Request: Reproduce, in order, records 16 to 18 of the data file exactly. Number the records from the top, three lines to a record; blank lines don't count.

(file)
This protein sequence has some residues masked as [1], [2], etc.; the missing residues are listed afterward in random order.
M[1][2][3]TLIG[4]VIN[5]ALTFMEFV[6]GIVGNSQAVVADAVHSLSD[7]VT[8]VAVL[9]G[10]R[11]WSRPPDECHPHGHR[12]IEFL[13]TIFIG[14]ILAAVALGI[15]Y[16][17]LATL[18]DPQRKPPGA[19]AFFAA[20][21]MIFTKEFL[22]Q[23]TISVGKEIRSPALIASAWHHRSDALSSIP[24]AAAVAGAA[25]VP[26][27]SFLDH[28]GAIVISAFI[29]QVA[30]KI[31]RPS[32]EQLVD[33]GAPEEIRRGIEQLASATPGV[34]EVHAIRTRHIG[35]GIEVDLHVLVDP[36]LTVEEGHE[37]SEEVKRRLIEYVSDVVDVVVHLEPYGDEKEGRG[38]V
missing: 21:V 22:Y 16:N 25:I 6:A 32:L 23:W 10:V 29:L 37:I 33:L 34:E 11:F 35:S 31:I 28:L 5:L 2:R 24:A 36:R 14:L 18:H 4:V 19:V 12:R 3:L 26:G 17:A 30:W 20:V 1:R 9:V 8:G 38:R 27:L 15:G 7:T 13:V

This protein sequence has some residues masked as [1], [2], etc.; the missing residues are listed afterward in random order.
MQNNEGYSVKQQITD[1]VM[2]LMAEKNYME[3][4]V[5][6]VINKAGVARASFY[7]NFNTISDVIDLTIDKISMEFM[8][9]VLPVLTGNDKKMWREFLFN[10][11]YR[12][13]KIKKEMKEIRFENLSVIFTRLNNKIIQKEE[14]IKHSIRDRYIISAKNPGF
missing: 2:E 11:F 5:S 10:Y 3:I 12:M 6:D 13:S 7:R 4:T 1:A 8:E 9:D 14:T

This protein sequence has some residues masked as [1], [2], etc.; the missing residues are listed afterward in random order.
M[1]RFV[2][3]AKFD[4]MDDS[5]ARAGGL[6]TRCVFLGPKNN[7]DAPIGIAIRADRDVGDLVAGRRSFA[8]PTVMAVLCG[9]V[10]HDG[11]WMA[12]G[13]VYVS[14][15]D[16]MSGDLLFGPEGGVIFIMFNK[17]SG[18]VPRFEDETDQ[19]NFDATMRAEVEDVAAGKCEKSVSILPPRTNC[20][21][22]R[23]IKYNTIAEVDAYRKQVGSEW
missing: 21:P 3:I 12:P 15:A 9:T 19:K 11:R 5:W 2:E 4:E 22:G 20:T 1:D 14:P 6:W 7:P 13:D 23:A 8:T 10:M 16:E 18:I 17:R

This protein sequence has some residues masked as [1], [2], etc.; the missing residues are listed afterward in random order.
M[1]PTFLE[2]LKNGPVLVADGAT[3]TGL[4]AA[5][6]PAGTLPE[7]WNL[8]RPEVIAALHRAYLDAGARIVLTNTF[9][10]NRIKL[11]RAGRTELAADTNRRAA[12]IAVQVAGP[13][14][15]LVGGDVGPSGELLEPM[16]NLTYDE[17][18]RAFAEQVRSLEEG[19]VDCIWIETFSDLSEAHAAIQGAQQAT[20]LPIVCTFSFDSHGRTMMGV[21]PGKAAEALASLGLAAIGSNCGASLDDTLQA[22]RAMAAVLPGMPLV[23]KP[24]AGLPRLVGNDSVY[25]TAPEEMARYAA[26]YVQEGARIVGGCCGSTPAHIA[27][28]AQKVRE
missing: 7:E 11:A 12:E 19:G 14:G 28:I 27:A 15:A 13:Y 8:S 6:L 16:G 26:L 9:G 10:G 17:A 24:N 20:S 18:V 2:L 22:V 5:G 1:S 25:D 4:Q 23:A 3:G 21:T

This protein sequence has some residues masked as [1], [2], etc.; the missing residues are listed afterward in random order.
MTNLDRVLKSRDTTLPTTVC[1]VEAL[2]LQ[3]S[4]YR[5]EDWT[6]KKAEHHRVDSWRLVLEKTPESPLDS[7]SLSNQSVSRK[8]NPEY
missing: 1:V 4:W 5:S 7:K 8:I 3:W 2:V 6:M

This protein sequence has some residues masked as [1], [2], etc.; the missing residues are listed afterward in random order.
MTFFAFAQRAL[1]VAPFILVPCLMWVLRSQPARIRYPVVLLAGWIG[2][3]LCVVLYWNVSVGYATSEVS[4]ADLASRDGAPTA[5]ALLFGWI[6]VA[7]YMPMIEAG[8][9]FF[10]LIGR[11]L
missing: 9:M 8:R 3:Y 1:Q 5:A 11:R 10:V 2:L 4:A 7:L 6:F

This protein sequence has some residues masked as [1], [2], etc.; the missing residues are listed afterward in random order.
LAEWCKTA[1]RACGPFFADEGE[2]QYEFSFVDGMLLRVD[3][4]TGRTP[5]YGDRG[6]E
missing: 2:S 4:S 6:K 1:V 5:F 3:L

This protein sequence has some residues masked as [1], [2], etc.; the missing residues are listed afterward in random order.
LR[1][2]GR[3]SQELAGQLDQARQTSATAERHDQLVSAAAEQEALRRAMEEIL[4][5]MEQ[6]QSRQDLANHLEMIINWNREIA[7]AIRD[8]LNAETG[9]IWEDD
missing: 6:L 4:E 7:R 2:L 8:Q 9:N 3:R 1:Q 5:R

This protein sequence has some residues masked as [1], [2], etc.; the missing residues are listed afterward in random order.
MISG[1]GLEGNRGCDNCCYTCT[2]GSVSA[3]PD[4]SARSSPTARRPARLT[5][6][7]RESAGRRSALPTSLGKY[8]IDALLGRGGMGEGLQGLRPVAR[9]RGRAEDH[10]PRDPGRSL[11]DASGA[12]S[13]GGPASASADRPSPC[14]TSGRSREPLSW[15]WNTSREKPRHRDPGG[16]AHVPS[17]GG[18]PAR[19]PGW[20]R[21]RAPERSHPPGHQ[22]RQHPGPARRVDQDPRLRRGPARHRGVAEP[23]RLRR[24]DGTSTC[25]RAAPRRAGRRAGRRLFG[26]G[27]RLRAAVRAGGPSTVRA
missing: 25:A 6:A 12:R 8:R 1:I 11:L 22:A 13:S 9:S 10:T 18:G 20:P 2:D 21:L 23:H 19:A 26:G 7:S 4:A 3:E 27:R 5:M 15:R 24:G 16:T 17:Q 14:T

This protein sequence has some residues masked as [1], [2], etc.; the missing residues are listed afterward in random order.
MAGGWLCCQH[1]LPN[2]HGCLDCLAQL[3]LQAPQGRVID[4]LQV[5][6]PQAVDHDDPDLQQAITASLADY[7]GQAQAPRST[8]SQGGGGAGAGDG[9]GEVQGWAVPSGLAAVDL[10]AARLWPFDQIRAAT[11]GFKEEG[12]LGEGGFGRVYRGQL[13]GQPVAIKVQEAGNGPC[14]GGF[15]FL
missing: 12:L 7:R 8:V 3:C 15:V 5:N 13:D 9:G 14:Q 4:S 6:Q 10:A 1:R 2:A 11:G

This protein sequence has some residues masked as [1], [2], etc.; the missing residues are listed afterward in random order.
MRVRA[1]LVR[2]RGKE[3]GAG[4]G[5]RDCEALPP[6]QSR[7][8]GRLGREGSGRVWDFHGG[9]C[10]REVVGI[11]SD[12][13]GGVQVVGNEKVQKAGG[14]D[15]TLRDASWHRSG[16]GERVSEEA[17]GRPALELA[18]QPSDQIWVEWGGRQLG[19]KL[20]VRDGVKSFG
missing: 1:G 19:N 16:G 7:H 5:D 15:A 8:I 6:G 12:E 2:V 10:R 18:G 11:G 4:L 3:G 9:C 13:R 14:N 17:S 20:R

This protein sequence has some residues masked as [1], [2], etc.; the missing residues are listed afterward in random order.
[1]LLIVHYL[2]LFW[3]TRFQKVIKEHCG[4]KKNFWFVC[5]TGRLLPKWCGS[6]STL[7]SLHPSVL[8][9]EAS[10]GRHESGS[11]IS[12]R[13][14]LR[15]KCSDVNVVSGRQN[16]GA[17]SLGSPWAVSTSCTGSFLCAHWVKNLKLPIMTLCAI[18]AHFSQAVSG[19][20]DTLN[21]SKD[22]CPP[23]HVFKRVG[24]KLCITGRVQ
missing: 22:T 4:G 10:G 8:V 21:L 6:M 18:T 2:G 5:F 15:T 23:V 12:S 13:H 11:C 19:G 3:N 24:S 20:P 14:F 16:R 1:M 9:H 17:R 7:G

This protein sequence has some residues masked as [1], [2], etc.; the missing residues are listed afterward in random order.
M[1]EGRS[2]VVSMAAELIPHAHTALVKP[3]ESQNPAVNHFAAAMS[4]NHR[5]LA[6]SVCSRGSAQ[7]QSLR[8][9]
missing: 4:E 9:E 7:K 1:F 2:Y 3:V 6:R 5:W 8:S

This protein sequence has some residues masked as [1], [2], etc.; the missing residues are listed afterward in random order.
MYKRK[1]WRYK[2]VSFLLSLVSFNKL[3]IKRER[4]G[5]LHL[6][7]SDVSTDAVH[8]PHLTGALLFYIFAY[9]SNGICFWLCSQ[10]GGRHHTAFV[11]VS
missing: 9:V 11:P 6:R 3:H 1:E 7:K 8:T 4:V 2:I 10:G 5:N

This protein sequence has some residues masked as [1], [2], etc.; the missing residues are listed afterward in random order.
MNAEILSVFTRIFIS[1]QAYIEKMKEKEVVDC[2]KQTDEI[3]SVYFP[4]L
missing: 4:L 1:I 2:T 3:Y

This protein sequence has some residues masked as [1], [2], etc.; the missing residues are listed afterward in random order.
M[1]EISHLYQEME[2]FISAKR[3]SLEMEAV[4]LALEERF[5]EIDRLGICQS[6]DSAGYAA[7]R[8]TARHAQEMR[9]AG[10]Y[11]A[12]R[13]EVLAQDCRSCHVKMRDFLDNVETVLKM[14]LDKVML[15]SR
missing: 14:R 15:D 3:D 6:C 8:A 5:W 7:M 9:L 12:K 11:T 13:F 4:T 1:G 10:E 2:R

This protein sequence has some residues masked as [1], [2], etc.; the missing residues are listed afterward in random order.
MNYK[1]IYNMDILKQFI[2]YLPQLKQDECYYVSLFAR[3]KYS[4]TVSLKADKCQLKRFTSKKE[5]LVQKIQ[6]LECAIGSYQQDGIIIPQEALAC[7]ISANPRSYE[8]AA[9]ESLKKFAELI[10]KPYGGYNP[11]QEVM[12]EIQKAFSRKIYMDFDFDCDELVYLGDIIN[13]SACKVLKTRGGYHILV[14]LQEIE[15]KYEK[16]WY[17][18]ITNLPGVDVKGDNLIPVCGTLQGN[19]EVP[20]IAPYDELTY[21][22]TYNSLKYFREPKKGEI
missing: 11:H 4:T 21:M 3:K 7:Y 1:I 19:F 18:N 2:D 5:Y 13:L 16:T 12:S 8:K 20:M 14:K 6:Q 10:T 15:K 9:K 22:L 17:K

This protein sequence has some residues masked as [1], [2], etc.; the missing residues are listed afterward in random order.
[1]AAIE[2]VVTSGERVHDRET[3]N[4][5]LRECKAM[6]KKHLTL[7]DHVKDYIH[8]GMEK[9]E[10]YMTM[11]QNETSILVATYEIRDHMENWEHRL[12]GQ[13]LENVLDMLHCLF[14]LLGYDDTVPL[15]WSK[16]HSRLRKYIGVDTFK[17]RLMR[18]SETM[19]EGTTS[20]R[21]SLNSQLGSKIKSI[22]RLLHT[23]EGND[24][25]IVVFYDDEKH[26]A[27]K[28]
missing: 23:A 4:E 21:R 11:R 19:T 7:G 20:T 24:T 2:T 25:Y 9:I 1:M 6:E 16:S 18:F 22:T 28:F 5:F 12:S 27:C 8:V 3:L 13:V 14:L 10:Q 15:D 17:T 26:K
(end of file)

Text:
This protein sequence has some residues masked as [1], [2], etc.; the missing residues are listed afterward in random order.
M[1]EISHLYQEME[2]FISAKR[3]SLEMEAV[4]LALEERF[5]EIDRLGICQS[6]DSAGYAA[7]R[8]TARHAQEMR[9]AG[10]Y[11]A[12]R[13]EVLAQDCRSCHVKMRDFLDNVETVLKM[14]LDKVML[15]SR
missing: 14:R 15:D 3:D 6:C 8:A 5:W 7:M 9:L 12:K 11:T 13:F 4:T 1:G 10:E 2:R

This protein sequence has some residues masked as [1], [2], etc.; the missing residues are listed afterward in random order.
MNYK[1]IYNMDILKQFI[2]YLPQLKQDECYYVSLFAR[3]KYS[4]TVSLKADKCQLKRFTSKKE[5]LVQKIQ[6]LECAIGSYQQDGIIIPQEALAC[7]ISANPRSYE[8]AA[9]ESLKKFAELI[10]KPYGGYNP[11]QEVM[12]EIQKAFSRKIYMDFDFDCDELVYLGDIIN[13]SACKVLKTRGGYHILV[14]LQEIE[15]KYEK[16]WY[17][18]ITNLPGVDVKGDNLIPVCGTLQGN[19]EVP[20]IAPYDELTY[21][22]TYNSLKYFREPKKGEI
missing: 11:H 4:T 21:M 3:K 7:Y 1:I 19:F 18:N 2:D 5:Y 13:L 16:T 12:S 8:K 20:M 14:K 6:Q 10:T 15:K 9:K 22:L 17:K

This protein sequence has some residues masked as [1], [2], etc.; the missing residues are listed afterward in random order.
[1]AAIE[2]VVTSGERVHDRET[3]N[4][5]LRECKAM[6]KKHLTL[7]DHVKDYIH[8]GMEK[9]E[10]YMTM[11]QNETSILVATYEIRDHMENWEHRL[12]GQ[13]LENVLDMLHCLF[14]LLGYDDTVPL[15]WSK[16]HSRLRKYIGVDTFK[17]RLMR[18]SETM[19]EGTTS[20]R[21]SLNSQLGSKIKSI[22]RLLHT[23]EGND[24][25]IVVFYDDEKH[26]A[27]K[28]
missing: 23:A 4:E 21:R 11:R 19:T 7:G 20:T 24:T 2:T 25:Y 9:I 1:M 6:E 16:S 18:F 22:T 28:F 5:F 12:S 27:C 8:V 3:L 13:V 14:L 10:Q 15:D 17:T 26:K